The 40-hour mediation training: a good argument for regulating the private practice of mediation

Regular readers know that for some time now I have not supported the movement favoring formal licensing or credentialing for mediators in private practice. I have remained unpersuaded by most of the arguments that favor it and am concerned about the difficulties in design and implementation and the impact on multijurisdictional work. (If you’re interested, I’ve collected the arguments on both sides, pro and con.)

That is, until now. A number of incidents over the past several months have made me increasingly sympathetic to the concerns voiced by advocates of regulation, who see regulation as a way for the mediation field to safeguard quality, limit practice to the qualified, and reclaim control over determining who gets to call themselves a mediator.

Briefly summarized, here are some recent events that changed my mind:

Example 1

My colleague, Jeff Thompson, alerted me to new rules adopted by the Nevada Supreme Court for court-connected foreclosure mediation which establish minimum standards for mediator qualifications (PDF) and that unwittingly perpetuate the myth that lawyers are automatically qualified to mediate by virtue of their bar cards. To mediate foreclosure disputes in Nevada, a mediator must:

(1) Be authorized to practice law in the State of Nevada; or

(2) Be an experienced mediator (defined as “an individual who has participated in a mediation training program consisting of at least 40 hours of classroom and role playing and has conducted 10 mediations as a co-mediator or sole mediator”).

These minimal requirements can be waived “for good cause”.

It’s worth noting that various groups and public officials were cc’d on the order, including the Nevada Bankers Association, the Clark County Bar Association, the Nevada Land Title Association, but not, however, a single mediators’ association.

Example 2

An individual teaching a course in mediation at a university contacted me to ask about mediation training. This instructor wanted to know whether I thought taking a basic mediation training might be a good way for them to “get certified as a mediator”. Apart from a few classes on ADR in law school, this person had received no training in mediation and had no professional experience mediating. The department head who hired this individual thought that the law school degree was sufficient qualification. This is not the first time by any means that a university-level instructor has contacted me with a query like this.

Example 3

Recognizing that there’s money to be made from the growing popularity of mediation, an organization not in the business of providing ADR services offers a minimal mediation training led by someone who is not a practicing mediator. So popular are these “trainings” that they fill up quickly. Evidently unaware that a handful of hours of mediocre mediation training is not enough to qualify someone to mediate professionally, several recent “graduates” of this program have launched mediation practices.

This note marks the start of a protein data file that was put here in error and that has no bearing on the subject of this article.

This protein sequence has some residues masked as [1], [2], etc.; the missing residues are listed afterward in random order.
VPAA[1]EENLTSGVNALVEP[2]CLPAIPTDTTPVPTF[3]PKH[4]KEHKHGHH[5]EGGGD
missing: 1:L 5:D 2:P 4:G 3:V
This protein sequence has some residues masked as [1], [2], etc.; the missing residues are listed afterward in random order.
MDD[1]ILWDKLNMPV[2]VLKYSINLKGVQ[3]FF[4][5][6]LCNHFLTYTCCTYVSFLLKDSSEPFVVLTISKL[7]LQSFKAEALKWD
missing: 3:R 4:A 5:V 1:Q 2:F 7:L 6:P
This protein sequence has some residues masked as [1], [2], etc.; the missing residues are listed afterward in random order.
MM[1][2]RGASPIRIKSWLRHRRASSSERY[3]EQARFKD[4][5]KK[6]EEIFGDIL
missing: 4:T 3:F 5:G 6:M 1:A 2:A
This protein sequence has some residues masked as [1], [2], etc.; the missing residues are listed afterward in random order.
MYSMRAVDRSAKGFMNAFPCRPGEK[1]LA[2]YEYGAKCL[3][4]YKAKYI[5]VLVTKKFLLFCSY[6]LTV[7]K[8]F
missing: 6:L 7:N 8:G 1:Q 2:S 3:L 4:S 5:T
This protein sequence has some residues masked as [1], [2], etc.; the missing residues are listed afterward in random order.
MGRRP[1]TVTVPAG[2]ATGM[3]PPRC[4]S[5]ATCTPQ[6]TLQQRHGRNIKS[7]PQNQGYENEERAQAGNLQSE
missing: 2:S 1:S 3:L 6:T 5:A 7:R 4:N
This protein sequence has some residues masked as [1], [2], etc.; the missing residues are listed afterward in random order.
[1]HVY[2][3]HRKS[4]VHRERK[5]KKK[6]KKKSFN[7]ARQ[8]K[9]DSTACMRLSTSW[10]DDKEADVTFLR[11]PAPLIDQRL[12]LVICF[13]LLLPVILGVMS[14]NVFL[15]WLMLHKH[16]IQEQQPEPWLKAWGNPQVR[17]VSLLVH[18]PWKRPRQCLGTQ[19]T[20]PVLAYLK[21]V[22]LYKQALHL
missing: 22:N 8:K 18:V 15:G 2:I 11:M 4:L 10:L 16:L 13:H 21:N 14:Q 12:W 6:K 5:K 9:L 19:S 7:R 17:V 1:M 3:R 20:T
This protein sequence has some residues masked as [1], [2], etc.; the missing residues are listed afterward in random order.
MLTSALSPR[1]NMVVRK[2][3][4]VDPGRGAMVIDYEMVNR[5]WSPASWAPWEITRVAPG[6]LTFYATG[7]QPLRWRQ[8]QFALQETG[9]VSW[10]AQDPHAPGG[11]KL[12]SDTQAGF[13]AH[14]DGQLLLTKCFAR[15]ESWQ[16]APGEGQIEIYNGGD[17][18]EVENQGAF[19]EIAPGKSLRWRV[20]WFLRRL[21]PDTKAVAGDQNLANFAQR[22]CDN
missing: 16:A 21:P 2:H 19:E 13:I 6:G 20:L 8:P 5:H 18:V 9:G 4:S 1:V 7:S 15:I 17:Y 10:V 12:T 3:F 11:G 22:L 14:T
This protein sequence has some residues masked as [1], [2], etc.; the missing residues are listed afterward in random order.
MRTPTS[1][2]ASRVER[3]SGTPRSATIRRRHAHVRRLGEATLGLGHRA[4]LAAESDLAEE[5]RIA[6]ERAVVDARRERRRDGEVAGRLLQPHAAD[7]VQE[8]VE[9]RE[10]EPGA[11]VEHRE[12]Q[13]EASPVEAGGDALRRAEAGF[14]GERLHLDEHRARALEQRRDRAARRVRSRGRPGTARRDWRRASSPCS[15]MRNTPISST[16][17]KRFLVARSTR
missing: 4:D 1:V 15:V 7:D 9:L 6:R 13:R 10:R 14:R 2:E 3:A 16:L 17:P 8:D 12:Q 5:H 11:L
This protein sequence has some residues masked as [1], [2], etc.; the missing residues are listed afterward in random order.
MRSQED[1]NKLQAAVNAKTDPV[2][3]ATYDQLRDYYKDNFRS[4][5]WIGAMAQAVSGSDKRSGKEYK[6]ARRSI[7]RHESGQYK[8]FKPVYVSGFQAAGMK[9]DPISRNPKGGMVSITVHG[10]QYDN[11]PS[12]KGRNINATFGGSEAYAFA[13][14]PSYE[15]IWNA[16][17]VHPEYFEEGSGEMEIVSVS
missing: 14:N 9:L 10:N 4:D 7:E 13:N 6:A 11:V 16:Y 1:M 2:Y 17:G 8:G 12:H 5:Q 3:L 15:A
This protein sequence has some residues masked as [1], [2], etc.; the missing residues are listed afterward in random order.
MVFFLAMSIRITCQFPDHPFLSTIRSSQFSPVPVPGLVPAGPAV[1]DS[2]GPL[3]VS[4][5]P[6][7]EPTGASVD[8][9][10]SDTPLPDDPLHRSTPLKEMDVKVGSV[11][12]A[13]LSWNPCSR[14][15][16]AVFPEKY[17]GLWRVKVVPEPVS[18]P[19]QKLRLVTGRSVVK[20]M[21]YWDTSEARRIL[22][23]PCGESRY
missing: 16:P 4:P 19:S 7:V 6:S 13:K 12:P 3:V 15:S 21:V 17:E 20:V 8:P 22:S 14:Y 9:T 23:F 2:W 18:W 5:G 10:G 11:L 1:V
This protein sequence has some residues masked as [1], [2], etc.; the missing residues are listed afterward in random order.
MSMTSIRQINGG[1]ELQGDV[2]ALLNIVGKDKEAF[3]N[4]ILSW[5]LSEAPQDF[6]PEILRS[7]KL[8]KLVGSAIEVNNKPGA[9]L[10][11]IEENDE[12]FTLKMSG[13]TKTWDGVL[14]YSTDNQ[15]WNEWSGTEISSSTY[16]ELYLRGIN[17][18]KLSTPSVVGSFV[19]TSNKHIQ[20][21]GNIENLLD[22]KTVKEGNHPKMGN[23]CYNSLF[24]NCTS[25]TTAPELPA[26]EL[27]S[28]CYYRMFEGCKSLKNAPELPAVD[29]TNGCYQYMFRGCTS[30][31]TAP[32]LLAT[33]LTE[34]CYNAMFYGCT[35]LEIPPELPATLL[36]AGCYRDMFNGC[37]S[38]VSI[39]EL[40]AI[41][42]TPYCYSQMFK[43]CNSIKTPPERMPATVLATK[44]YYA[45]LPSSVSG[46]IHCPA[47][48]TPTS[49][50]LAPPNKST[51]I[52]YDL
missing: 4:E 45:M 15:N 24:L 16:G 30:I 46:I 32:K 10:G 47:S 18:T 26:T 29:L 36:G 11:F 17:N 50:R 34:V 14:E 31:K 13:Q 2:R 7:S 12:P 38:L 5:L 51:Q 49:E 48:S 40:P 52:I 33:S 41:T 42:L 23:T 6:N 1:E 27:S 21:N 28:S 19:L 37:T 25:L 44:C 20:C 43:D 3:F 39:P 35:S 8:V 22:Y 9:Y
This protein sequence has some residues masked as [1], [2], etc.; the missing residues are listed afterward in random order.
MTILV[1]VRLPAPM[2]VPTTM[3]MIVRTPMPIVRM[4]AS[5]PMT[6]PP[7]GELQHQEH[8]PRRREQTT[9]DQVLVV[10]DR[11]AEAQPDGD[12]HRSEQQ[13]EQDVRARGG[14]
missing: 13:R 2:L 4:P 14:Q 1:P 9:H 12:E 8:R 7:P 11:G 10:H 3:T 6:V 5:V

* * * * * * * * *

If you’re a mediator, you should be worried. If you’re a member of the public that currently uses mediation services or may use such services one day, you should be worried, too. If you’re a student enrolled in a mediation course at the undergraduate or graduate level who hasn’t checked the qualifications of your instructor, or someone who took a mediation training without doing some due diligence, you should be worried as well. And whether you think these examples suggest that it’s time to move toward better regulation of the profession, or whether you disagree, I think there’s one point reasonable people can agree on:

The mediation field has got to do a far, far better job than it is doing right now to police itself, and to take a principled stand against practices that diminish our professional integrity and worth.

40 hours of mediation training do not automatically make you a professional mediator – or a mediation trainer or teacher.

Neither does possession of a bar card, law degree, or judicial gown.

This should be obvious to all, but it’s not. And so I am no longer confident that in the absence of regulation that we can succeed in countering myths and promoting best practices. I think it’s time at last to get serious about credentialing.


8 responses to “The 40-hour mediation training: a good argument for regulating the private practice of mediation

  1. Diane,

    I think part of the answer to the credentialing challenge is some sort of hybrid model – e.g., 1) regulation and enforcement of basic criteria to maintain ‘mediator’ status within a jurisdiction and 2) further, additional credentials associated with a specific service area – e.g., civil, divorce, family, elder…

    For most citizens, a huge challenge is can I trust this person to give me good service. And so, another credential consideration might be creation of more 3rd party trust verifiers – independent of regulators, and maybe even as another layer of a hybrid model. Mediator credentialing is a complex issue – the more checks and balances on the solution side, the better.

    As citizens we live in a largely self-assessing country(s), in which its’ largely left up to us to figure out what we are entitled to (e.g., good mediators) and where to find them (???). As a citizen, we need all the help we can get.

    The questions you pose are important. Thanks for taking initiative.

  2. John Shaffer


    I recommend anyone who reads this post backtrack your prior thoughts on this subject, first by linking to your first hyperlink above (the arguments on both sides, pro and con), and then backtracking some of the links at the bottom of the post you kindly provided there.